What will historians say Joe Biden and Donald Trump had in common? Their greatest presidential legacy could end up being how they shaped the federal justice system.
Despite failures on other fronts, Trump has appointed more than 200 judges, including three Supreme Court justices – who may soon vote to overturn Roe v. Wade, a longtime target of the conservative legal movement. With a 42% Trump-style approval rating, President Biden finds himself in rough waters. But on December 18, Biden witnessed the confirmation of his 40th federal judge – the highest number in a first year since Ronald Reagan.
And it’s not just numbers. Biden and those in his administration who choose judges, including White House attorney Dana Remus and Chief of Staff Ron Klain, are smart and strategic. Instead of following the approach of the Obama administration, which hasn’t won many confirmations, the Biden administration is taking a page out of Trump’s playbook by aggressively advancing on nominations – and using the process to do so. advance political and political interests.
First, Biden prioritizes diversity: So far, around 80% of confirmed Biden nominees have been women and 65% have been people of color. Diversity strengthens the judiciary because diverse perspectives improve decision-making. Various appointees are also helping Biden and the Democratic Party, bolstering the support and enthusiasm of two key constituencies: women and minorities (some of whom have recently moved to the right).
There is still room for more progress. The Mexican American Legal Defense and Educational Fund recently noted that Biden’s six applicants this year in the Central District of California included only one Latino, for a district whose population is now 46% Latino and is expected to be. more in the decades of 2021 nominee terms. LGBTQ representation also lags in California. But when it comes to the various presidential candidates, Biden is still far ahead of Trump, whose appointees were predominantly white and male (84% white, 76% male).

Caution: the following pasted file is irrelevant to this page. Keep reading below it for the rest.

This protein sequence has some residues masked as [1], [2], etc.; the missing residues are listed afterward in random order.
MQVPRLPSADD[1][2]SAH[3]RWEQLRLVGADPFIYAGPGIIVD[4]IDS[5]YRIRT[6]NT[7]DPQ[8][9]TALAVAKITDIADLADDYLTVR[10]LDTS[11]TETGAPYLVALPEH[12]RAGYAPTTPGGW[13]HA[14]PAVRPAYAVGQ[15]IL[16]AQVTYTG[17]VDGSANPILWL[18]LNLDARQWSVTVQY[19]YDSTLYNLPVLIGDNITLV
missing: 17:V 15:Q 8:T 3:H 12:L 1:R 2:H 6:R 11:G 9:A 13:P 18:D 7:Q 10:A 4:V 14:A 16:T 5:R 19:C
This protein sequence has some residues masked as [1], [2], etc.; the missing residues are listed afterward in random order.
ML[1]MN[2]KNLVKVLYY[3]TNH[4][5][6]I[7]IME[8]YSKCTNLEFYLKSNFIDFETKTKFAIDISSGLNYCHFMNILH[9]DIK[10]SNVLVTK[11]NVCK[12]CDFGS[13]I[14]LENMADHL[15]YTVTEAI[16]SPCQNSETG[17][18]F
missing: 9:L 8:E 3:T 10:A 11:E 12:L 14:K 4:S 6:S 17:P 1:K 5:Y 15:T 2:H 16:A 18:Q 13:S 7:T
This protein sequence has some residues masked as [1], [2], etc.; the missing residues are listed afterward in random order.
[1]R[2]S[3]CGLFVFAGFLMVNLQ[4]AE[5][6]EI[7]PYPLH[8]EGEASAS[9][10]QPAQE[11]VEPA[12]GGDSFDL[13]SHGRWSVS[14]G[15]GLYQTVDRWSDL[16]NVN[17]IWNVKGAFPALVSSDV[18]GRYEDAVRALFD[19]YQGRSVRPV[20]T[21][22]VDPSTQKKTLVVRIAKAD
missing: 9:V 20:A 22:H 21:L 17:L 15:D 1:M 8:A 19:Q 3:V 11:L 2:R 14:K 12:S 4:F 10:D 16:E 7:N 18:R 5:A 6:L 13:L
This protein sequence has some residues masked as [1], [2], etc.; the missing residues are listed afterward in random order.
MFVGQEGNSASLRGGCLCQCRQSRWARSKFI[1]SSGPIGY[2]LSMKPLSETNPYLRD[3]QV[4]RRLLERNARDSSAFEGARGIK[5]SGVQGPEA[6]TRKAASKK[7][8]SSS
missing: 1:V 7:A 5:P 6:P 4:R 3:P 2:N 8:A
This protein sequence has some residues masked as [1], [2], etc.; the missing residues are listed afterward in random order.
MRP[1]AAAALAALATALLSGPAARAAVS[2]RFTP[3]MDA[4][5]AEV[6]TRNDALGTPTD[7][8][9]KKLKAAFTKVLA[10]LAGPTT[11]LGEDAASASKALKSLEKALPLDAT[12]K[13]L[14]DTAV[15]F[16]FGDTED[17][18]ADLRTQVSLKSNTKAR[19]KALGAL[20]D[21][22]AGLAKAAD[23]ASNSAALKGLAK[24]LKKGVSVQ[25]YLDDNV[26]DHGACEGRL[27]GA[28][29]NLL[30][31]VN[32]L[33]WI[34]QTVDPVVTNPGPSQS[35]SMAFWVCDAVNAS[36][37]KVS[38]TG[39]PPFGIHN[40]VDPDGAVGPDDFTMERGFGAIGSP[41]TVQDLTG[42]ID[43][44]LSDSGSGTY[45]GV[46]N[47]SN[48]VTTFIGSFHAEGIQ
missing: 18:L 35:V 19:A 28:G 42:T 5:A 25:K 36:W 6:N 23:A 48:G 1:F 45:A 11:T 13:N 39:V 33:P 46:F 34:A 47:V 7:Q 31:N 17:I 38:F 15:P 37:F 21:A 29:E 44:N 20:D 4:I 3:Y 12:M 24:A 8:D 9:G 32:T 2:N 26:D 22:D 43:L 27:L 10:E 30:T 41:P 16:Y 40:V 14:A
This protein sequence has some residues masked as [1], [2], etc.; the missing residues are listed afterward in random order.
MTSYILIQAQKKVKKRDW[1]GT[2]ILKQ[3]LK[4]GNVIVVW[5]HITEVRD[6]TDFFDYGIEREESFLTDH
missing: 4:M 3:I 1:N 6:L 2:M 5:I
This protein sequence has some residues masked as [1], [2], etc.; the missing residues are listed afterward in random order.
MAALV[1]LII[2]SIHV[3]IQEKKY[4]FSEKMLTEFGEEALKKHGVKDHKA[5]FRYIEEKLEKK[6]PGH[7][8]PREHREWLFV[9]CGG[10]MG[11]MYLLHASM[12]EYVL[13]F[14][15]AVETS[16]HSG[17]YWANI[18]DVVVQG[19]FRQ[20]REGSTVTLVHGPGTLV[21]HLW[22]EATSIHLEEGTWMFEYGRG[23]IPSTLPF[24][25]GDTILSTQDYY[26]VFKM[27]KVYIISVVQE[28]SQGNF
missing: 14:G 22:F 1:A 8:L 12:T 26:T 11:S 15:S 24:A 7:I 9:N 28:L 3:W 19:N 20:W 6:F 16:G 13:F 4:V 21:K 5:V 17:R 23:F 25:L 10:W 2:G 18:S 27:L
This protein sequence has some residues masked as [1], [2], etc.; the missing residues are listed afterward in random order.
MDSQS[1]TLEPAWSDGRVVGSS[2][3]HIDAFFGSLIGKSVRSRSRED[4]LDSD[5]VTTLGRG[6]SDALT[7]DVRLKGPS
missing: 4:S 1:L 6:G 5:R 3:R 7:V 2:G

Second, just as Trump chooses extremely conservative candidates, Biden selects extremely liberal candidates. In the absence of an organization as influential as the Federalist Society to verify ideological good faith, his administration has skillfully found professional attorneys for progressive politics, turning to areas whose practitioners tend to be very liberal: public defenders, lawyers. of public interest and lawyers representing unions. It’s too early to say anything definitive, but I predict Biden’s judges will be the most liberal since those of President Jimmy Carter.
Finally, and strategically, Biden emphasizes young people. As George Washington University law professor John Collins Jr. writes in an article analyzing Biden’s candidates, âPresident Biden’s freshman judges suggest Democrats are finally coming of age too. serious than the Republicans. â¦ At (about 48), the average age of his freshman candidates is eight years younger than senior circuit judges in President Obama‘s first year. This relative youth is important because, thanks to seniority, young judges sit longer. So even seemingly small age differences can lead to big differences in legal influence over time.